ATLANTIC CITY — The Police Department has a message for anyone thinking about committing a crime: You are being watched.

This week, the department will officially debut a multimillion-dollar surveillance system that will help crack down on crime and advance the city’s public-safety initiative as officials try to entice families and potential homeowners to come back and invest in the resort.

“There is going to be a video record of everything that goes on on the Boardwalk, 24 hours a day,” police Chief Henry White said. “If you commit a crime on the Boardwalk, you’re doing it at your own peril.”

The new surveillance center, located in the Atlantic City Public Safety Building, features five 80-inch monitors, four 65-inch monitors, six workstations with four monitors each and a supervisor station with seven monitors.

It was paid for as part of a $12 million loan from the Casino Reinvestment Development Authority through the Atlantic County Improvement Authority, according to ACIA Executive Director John Lamey.

The monitors are connected to cameras on the Boardwalk and at Tanger Outlets The Walk. Cameras in casinos also can be added through a system called mutual link. Other businesses and housing complexes can give police permission to access their cameras. The Police Department hopes to have cameras around the entire city in the near future.

But the cameras have a much wider range than just the immediate area. During a tour given to reporters for The Press of Atlantic City, officers used a Boardwalk camera at California Avenue and focused on Atlantic Avenue, two blocks away. The picture remained clear as the officers zoomed in.

The surveillance system is powered by Genetec, a Canadian provider of IP surveillance, and mirrors existing systems in Philadelphia and New York City, Atlantic City Capt. James Sarkos said.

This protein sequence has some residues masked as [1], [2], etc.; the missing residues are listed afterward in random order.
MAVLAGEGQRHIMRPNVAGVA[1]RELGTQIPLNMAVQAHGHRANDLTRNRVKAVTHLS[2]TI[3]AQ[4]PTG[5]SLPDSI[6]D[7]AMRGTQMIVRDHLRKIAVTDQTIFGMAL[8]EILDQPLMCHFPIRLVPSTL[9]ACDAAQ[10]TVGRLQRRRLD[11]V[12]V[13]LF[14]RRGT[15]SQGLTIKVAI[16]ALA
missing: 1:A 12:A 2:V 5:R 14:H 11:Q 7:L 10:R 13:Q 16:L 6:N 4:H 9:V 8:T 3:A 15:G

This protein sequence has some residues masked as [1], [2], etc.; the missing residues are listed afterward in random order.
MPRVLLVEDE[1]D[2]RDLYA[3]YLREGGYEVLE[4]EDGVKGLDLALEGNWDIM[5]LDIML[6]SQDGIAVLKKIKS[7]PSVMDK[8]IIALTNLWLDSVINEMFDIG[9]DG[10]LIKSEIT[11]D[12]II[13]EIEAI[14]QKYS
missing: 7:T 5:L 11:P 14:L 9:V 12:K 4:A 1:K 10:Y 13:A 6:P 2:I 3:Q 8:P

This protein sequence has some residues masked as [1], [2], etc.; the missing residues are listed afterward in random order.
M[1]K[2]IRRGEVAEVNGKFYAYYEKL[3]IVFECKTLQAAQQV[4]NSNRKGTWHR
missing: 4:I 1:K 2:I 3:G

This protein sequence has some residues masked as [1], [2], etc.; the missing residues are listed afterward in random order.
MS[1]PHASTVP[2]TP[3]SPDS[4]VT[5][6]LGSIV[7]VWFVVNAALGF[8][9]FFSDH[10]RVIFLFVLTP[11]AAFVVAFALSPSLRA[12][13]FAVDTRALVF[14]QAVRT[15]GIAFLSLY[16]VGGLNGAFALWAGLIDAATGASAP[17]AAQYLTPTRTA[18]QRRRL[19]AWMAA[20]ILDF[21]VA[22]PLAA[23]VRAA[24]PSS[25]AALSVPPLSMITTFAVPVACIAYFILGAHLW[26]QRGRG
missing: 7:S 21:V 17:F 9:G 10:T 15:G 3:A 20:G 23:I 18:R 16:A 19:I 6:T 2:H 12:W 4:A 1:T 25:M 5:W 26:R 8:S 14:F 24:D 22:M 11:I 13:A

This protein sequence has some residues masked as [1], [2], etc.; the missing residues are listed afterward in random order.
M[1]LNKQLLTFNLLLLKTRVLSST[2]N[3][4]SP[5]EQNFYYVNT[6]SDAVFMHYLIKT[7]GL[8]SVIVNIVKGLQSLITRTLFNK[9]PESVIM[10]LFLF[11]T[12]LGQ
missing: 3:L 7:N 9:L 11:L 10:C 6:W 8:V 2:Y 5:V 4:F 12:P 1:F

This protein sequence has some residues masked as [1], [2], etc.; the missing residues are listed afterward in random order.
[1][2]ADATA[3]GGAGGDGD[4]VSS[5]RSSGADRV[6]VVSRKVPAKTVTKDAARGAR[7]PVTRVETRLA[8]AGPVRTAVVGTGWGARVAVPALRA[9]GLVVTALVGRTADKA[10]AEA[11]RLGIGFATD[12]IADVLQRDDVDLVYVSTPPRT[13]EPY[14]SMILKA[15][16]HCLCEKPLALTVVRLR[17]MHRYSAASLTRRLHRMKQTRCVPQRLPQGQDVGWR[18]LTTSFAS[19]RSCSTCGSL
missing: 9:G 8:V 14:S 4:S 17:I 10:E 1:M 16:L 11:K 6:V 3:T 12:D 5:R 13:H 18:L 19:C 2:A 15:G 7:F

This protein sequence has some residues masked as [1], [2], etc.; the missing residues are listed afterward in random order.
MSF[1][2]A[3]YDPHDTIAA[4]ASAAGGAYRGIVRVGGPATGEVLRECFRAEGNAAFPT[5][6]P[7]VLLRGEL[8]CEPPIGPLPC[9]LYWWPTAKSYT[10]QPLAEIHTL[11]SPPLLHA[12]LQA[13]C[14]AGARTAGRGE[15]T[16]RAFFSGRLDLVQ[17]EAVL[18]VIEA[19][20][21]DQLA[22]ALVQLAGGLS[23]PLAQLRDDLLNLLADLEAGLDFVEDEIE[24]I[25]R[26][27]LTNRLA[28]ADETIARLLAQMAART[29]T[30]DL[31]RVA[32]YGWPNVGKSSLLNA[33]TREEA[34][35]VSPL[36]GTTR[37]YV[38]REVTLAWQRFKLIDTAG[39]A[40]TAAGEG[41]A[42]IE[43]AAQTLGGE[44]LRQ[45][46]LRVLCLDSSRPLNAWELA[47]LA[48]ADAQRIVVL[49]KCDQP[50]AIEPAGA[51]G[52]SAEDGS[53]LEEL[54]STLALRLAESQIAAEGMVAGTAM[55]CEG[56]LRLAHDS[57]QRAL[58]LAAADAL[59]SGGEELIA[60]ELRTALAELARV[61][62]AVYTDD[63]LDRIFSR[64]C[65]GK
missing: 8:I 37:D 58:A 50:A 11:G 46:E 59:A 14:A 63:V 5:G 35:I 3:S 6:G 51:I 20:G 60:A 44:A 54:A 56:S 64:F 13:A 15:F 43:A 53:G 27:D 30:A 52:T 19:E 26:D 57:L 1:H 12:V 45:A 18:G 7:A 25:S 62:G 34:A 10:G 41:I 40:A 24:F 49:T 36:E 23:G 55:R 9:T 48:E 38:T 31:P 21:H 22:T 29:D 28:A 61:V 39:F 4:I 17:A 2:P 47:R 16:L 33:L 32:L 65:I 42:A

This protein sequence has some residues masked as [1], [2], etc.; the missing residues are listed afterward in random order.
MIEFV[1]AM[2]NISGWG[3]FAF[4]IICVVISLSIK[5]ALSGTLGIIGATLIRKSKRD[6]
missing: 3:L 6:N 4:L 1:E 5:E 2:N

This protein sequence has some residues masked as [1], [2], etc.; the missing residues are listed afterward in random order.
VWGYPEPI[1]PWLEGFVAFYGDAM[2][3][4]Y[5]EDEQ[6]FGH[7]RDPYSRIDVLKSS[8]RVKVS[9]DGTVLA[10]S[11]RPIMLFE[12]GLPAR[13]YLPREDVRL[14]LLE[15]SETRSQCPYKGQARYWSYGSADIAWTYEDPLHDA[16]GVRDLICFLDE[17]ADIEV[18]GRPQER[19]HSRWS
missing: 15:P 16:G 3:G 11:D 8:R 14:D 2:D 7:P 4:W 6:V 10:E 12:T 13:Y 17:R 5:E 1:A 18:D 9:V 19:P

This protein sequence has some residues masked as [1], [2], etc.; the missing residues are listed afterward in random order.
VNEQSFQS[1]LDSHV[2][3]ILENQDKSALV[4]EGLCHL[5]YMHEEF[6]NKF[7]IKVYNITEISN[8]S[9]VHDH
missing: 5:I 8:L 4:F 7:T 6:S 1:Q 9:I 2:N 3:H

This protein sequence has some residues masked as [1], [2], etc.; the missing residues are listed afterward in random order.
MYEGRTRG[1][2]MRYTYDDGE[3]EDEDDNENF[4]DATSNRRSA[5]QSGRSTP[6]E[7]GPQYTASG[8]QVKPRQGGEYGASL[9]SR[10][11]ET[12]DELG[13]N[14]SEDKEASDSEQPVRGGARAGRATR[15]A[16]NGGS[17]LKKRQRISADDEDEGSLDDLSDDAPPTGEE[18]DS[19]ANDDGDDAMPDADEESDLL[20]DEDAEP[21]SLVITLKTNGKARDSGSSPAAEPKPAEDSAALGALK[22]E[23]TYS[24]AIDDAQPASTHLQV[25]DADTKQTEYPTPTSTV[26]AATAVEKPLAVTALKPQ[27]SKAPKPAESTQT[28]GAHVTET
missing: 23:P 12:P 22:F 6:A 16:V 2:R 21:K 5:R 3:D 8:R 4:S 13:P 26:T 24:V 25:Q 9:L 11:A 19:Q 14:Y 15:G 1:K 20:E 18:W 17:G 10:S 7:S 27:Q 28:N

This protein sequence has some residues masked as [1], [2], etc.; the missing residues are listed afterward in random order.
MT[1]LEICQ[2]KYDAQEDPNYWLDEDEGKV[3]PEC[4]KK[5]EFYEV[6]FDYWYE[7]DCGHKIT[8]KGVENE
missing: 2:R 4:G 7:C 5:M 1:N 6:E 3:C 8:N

Police officers will have the ability to see the camera feeds from an app on their cellphones and on the laptops inside their cruisers. They can also tap into the electric signs and speakers on the Boardwalk to make announcements, show pictures of missing children and issue rip current warnings, among other things.

City officials say this will be a game-changer in policing and will help keep residents and visitors safe.

“If something should happen on Pacific Avenue, we can rewind and see which direction the person went, what they were wearing and how the crime went down,” Lt. Sean Scanlon said.

Officers manning the surveillance monitors can tell the responding officers what is going on at the scene, leaving out any element of surprise, Scanlon said.

“It gives our police officers the technology to help keep our city safe,” said Mayor Don Guardian, who described the surveillance center as a “bridge to the future.”

The surveillance room will also serve as the police command center during special events. Last summer, police set up their command center in Bally’s Atlantic City for the city’s beach concerts.

CRDA Executive Director Chris Howard said the new facility and surveillance system will help clean up crime across the city.

“This state-of-the-art facility, in conjunction with the new security and crime-prevention cameras strategically placed around the city and CRDA-funded ACPD technology upgrades, will greatly enhance the effectiveness and efficiency of the city’s police force, creating a safer, cleaner and more attractive destination for families and employers,” Howard said in a statement.

The system is part of project PACT, or Protecting Atlantic City Together, that allows local businesses to sign a memorandum of understanding with the Police Department to connect their privately owned cameras into the Genetec system.

In its first three weeks in operation, the system assisted police in making 14 arrests, Sarkos said. One of the first incidents involved identifying a man who stole a woman’s purse from the Knife and Fork Inn. Another incident involved a camera zooming in on a license plate and identifying the car was reported stolen.

The monitors are being watched by retired police officers while the department trains other officers to watch the system 24 hours a day. To avoid officers getting tired or bored, the department has installed desks that move up and down so officers can sit or stand while watching the city.

“Folks who have different businesses and even homeowners have been coming up to us and asking us to connect to their cameras,” White said. “The whole goal of this thing is to work together with the community to prevent crime.”

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Contact: 609-272-7260 Twitter @ACPressDeRosier

I joined The Press in January 2016 after graduating from Penn State in December 2015. I was the sports editor for The Daily Collegian on campus which covered all 31 varsity sports and several club sports.

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